A standardized means of exchanging healthcare information electronically would reap annual savings of nearly $87 billion when fully implemented at all healthcare systems, hospitals and physician offices, according to a study by the Center for Information Technology Leadership, Wellesley, Mass., released today at the Health Information Management Systems Society meeting in Orlando, Fla.
Of that annual net savings, about $34 billion would accrue to providers and $30 billion to payers, says the analysis of the costs and benefits of industry investment in "interoperability" of computer systems and data. Laboratories, radiology centers and pharmacies would realize the balance of the benefits, according to the study.
The findings were based on a 10-year implementation scenario in which providers purchased new information systems enabling them to make use of a single set of technical requirements and data definitions for sending and receiving healthcare information. Researchers calculated that savings would derive from fewer tests and improved efficiency.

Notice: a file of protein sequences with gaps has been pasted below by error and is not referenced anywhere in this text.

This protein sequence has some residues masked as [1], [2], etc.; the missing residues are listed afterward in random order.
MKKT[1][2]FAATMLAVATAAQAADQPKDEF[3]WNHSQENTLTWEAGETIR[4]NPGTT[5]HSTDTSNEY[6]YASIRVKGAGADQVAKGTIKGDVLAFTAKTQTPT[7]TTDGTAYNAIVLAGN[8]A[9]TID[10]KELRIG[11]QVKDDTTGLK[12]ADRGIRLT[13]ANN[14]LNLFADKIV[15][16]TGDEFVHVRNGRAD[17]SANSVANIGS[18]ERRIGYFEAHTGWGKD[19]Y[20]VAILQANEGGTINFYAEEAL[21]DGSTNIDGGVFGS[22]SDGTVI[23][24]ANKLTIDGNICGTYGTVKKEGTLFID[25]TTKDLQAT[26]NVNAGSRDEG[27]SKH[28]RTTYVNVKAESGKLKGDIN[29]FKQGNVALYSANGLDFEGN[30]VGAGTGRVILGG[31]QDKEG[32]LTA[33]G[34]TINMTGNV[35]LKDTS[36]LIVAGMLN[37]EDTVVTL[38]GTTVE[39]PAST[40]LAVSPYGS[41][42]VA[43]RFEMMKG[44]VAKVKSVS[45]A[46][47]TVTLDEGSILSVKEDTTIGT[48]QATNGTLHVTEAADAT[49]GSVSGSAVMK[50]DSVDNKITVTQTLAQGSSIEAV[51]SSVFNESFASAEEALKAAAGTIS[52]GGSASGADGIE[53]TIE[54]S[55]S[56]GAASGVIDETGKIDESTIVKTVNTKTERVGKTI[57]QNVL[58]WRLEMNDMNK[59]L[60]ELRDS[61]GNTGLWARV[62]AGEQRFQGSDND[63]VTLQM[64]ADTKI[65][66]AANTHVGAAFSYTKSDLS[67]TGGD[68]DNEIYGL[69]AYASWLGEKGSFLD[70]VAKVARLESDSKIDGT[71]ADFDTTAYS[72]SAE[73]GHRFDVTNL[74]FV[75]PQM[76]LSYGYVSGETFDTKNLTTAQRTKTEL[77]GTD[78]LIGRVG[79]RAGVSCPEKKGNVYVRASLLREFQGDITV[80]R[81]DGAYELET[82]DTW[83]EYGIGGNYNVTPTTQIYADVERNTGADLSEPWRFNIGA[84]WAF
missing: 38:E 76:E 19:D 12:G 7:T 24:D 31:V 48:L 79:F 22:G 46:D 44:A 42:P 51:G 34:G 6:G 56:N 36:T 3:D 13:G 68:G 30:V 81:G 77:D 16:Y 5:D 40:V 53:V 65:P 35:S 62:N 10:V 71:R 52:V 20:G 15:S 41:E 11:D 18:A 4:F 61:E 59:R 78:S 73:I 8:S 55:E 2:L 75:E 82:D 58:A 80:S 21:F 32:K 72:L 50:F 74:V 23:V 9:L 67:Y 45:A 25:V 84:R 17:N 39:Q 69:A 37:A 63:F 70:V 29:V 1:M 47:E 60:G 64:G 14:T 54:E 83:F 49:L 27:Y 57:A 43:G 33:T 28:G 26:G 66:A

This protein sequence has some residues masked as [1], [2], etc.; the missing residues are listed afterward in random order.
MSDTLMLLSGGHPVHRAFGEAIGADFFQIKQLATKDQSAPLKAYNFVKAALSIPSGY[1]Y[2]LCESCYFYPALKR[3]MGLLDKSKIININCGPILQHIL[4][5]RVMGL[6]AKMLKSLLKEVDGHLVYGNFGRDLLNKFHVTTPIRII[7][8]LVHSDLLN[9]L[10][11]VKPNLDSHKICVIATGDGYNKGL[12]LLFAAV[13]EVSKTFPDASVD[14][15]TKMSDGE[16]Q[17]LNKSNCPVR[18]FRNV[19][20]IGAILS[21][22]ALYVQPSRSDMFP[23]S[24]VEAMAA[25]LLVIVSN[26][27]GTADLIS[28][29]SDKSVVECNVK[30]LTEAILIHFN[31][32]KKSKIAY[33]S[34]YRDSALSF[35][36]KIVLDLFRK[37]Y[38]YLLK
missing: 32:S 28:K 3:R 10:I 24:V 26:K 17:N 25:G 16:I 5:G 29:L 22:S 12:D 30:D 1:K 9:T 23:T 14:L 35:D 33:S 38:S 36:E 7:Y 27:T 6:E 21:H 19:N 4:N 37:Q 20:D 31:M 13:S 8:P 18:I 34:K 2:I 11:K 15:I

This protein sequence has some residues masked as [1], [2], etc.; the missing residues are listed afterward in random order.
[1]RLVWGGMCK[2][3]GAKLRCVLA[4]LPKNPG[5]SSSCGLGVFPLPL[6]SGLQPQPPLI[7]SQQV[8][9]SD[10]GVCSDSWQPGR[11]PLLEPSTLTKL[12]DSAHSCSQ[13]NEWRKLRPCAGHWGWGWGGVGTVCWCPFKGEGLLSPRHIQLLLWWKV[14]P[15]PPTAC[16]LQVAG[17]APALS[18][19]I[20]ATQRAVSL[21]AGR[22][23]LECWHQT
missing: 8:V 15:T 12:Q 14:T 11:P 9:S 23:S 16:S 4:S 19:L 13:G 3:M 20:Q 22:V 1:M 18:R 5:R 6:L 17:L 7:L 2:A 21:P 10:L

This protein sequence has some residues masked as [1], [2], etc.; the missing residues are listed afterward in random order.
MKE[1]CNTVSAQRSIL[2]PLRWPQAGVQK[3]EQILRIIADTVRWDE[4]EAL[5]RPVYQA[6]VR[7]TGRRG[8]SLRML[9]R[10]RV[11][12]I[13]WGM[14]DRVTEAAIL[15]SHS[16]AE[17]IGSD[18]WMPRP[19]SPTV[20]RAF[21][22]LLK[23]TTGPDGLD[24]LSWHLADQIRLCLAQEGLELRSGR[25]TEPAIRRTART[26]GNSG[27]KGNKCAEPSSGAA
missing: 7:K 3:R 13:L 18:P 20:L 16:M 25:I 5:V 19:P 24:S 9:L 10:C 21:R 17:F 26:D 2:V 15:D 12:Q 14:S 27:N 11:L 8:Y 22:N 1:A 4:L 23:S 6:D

Under the scenario, the nation would break even in the fifth year and rack up a total of $395 billion in net returns by year 10.
The inefficiency of disparate and nonstandard IT in healthcare organizations became a front-burner issue a year ago and led HHS and other public and private-sector leaders to champion industry standards for representing data and computer images electronically. But any campaign to make information accessible regardless of the computers and networks that exchange the data would involve a steep investment commitment by healthcare organizations.
HHS Secretary Tommy Thompson has vowed to get a national initiative under way by the end of the year to create incentives for such investment. "Our research shows conclusively that there are strong financial reasons for the nation to invest in standardized healthcare information exchange," said Blackford Middleton, M.D., chairman of the CITL.